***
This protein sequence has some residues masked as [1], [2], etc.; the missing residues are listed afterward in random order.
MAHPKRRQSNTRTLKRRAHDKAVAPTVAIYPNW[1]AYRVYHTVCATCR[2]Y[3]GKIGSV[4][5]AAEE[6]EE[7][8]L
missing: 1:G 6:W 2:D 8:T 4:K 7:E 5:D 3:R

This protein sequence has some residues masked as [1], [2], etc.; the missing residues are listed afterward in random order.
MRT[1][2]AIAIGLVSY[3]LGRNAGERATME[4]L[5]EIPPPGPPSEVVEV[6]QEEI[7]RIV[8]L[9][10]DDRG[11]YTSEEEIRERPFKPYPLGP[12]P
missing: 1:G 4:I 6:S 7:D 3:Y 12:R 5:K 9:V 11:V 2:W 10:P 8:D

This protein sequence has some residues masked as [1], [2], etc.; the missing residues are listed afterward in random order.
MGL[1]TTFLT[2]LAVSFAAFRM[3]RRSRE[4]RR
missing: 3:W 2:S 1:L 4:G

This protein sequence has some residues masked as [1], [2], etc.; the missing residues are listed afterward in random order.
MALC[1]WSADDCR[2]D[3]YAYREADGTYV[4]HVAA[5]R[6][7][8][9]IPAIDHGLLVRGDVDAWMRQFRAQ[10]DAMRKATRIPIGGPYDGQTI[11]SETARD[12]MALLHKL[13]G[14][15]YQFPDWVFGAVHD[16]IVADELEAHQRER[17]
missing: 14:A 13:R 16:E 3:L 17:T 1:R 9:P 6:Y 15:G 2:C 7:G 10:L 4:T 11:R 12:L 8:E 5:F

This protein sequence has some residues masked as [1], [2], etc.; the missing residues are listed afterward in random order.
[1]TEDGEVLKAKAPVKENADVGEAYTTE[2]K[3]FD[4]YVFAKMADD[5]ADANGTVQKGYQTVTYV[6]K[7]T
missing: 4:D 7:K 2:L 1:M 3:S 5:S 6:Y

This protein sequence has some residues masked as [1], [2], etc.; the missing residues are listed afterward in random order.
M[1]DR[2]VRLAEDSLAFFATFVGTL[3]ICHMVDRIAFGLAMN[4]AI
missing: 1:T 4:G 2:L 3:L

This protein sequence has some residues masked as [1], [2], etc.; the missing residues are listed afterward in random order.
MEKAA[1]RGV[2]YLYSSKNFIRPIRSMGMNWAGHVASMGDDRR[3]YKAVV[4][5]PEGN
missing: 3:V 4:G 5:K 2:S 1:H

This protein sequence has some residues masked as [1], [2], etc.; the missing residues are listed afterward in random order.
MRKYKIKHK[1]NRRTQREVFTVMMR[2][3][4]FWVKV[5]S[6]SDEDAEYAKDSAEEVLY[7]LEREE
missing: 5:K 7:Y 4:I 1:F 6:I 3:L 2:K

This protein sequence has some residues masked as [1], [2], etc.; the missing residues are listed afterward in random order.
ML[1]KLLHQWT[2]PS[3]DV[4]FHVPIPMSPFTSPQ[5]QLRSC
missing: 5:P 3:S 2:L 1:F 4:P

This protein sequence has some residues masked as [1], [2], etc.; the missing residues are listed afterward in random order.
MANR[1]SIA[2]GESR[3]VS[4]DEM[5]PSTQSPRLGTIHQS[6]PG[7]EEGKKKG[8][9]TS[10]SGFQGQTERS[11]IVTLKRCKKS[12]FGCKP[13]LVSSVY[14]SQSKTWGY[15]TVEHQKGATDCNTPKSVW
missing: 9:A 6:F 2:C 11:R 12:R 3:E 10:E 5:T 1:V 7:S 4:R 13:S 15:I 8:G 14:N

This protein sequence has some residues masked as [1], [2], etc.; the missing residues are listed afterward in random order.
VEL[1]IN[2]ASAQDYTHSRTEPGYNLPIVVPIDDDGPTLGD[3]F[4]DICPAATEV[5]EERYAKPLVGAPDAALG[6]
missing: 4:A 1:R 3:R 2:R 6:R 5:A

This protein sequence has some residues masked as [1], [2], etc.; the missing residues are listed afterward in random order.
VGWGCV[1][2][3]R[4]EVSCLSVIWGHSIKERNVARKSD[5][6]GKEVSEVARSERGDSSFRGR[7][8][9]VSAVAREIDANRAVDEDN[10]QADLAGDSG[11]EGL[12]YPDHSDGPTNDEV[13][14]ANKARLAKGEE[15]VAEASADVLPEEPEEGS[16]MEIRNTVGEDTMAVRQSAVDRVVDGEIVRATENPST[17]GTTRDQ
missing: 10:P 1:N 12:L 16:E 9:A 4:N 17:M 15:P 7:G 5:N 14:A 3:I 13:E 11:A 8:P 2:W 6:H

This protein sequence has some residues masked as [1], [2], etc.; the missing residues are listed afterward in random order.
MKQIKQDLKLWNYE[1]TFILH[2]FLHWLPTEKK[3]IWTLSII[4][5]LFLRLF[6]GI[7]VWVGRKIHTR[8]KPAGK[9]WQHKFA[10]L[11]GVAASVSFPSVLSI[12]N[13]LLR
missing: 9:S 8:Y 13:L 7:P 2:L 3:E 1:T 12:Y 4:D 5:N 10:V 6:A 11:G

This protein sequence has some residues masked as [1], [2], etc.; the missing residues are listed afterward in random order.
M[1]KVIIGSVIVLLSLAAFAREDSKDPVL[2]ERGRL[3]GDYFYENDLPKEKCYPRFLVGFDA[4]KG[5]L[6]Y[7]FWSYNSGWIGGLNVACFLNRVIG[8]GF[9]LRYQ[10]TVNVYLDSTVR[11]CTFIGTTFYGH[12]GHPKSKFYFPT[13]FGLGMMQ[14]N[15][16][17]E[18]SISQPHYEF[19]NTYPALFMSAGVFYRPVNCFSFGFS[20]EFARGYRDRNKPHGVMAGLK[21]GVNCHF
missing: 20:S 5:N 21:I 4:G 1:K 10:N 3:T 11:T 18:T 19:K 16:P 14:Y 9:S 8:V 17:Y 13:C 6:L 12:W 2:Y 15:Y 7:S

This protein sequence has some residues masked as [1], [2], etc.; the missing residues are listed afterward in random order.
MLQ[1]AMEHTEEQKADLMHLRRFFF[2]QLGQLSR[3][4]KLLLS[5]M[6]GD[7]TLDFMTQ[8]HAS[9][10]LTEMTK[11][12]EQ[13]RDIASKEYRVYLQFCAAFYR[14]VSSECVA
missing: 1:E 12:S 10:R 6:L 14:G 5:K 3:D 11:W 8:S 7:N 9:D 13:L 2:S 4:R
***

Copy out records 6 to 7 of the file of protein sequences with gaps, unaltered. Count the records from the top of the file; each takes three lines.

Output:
This protein sequence has some residues masked as [1], [2], etc.; the missing residues are listed afterward in random order.
M[1]DR[2]VRLAEDSLAFFATFVGTL[3]ICHMVDRIAFGLAMN[4]AI
missing: 1:T 4:G 2:L 3:L

This protein sequence has some residues masked as [1], [2], etc.; the missing residues are listed afterward in random order.
MEKAA[1]RGV[2]YLYSSKNFIRPIRSMGMNWAGHVASMGDDRR[3]YKAVV[4][5]PEGN
missing: 3:V 4:G 5:K 2:S 1:H